While Novotný was forced to adopt some reforms due to popular pressure in the 1960s, these efforts were half-hearted at best. Growing public dissatisfaction caused Novotný to lose his grip on power. The reason for this was the excessive imprisoning and killing of innocents who protested against the government. He was forced to resign as party leader in January 1968 and was replaced by a reformer, Alexander Dubček. In March 1968, he was ousted as president and in May he resigned from the Central Committee of CPC.

Later yearsEdit

In 1971, during the period of normalization, he was reelected to the Central Committee. However, his political influence was minimal and he was too ill to be a strong force in the Gustáv Husák administration. He died on 28 January 1975 in Prague.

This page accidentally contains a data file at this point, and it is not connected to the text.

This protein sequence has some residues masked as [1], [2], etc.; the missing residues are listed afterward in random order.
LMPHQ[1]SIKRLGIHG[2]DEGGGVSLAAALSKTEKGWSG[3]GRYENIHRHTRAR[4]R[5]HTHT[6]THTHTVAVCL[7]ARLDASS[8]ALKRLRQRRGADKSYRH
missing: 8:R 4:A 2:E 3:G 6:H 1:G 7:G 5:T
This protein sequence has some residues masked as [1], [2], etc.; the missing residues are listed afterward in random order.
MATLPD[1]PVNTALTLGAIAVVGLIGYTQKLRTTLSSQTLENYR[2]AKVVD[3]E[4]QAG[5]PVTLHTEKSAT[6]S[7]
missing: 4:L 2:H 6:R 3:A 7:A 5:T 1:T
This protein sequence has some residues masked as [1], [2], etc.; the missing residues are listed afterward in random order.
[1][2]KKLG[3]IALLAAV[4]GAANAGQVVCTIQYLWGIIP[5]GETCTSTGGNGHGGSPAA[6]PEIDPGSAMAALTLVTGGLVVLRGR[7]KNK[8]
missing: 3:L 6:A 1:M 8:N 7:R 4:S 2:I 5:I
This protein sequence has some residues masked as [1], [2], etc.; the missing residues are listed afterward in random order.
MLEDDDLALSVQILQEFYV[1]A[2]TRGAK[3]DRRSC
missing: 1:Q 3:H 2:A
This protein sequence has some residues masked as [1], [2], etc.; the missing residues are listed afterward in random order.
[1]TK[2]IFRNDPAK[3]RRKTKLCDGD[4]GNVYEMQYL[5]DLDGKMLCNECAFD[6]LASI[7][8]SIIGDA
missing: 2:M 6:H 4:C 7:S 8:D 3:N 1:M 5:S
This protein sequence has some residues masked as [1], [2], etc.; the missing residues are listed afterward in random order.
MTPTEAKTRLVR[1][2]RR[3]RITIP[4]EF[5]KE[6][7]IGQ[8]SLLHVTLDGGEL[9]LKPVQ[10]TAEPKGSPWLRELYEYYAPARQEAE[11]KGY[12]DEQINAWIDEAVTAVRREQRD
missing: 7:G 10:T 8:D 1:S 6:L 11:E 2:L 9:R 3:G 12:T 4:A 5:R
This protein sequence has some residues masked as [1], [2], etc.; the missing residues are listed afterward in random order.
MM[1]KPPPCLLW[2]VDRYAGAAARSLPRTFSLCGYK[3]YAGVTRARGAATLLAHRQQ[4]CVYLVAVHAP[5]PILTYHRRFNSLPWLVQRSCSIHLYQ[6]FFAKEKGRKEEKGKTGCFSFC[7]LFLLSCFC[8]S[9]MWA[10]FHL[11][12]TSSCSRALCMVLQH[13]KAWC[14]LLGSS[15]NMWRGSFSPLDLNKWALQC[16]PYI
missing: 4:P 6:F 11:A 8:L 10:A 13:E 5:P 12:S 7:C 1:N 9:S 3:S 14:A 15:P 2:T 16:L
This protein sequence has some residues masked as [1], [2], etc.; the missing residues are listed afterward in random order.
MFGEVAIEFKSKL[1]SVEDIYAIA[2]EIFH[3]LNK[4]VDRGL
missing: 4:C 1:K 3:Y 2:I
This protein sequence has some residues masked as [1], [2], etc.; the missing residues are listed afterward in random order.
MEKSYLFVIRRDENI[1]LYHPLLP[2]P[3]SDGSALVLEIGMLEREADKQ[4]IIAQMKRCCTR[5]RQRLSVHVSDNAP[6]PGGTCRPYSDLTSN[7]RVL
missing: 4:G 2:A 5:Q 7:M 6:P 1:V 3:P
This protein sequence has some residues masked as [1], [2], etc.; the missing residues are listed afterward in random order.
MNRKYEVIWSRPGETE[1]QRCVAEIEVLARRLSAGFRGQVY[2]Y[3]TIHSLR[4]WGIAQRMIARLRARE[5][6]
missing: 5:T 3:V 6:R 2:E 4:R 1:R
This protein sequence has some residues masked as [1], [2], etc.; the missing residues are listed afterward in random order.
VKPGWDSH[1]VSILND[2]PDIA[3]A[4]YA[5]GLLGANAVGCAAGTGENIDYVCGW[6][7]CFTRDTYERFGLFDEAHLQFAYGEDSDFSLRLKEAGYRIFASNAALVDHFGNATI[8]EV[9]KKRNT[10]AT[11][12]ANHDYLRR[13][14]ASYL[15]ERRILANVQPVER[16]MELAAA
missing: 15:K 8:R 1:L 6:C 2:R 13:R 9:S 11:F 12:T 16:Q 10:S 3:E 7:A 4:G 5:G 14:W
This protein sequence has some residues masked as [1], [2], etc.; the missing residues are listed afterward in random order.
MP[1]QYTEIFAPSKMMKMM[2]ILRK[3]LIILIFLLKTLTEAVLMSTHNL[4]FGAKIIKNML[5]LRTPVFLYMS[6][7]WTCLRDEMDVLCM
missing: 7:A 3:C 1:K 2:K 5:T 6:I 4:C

1. ^ Krebs, Albin (29 January 1975). "Antonin Novotny,70, Dies; Czech Dictator, 1953–68". The New York Times.
  2. ^ a b c d e f g h i j k l m Branko Lazitch with Milorad M. Drachkovitch, Biographical Dictionary of the Comintern: New, Revised, and Expanded Edition. Stanford, CA: Hoover Institution Press, 1986; pp. 344–345.
  3. ^ Frolik, Josef (1975). The Frolik Detection. London: Leo Cooper. pp. 64–71. ISBN 0 85052 179 3.

Further readingEdit

  • George Shaw Wheeler, The Human Face of Socialism: The Political Economy of Change in Czechoslovakia. Lawrence Hill and Company, Publishers, Inc.: U.S.A, May 1973.
  • Milan Čechvala: Dejinné zadosťučinenie. In Slovenské národné noviny 7/2006 (4 April 2006).

External linksEdit

Political offices
Preceded by
President of Czechoslovakia
19 November 1957–22 March 1968
Succeeded by
Party political offices
Preceded by
Klement Gottwald
as Party Chairman
First Secretary of the Communist Party of Czechoslovakia
14 March 1953–5 January 1968
Succeeded by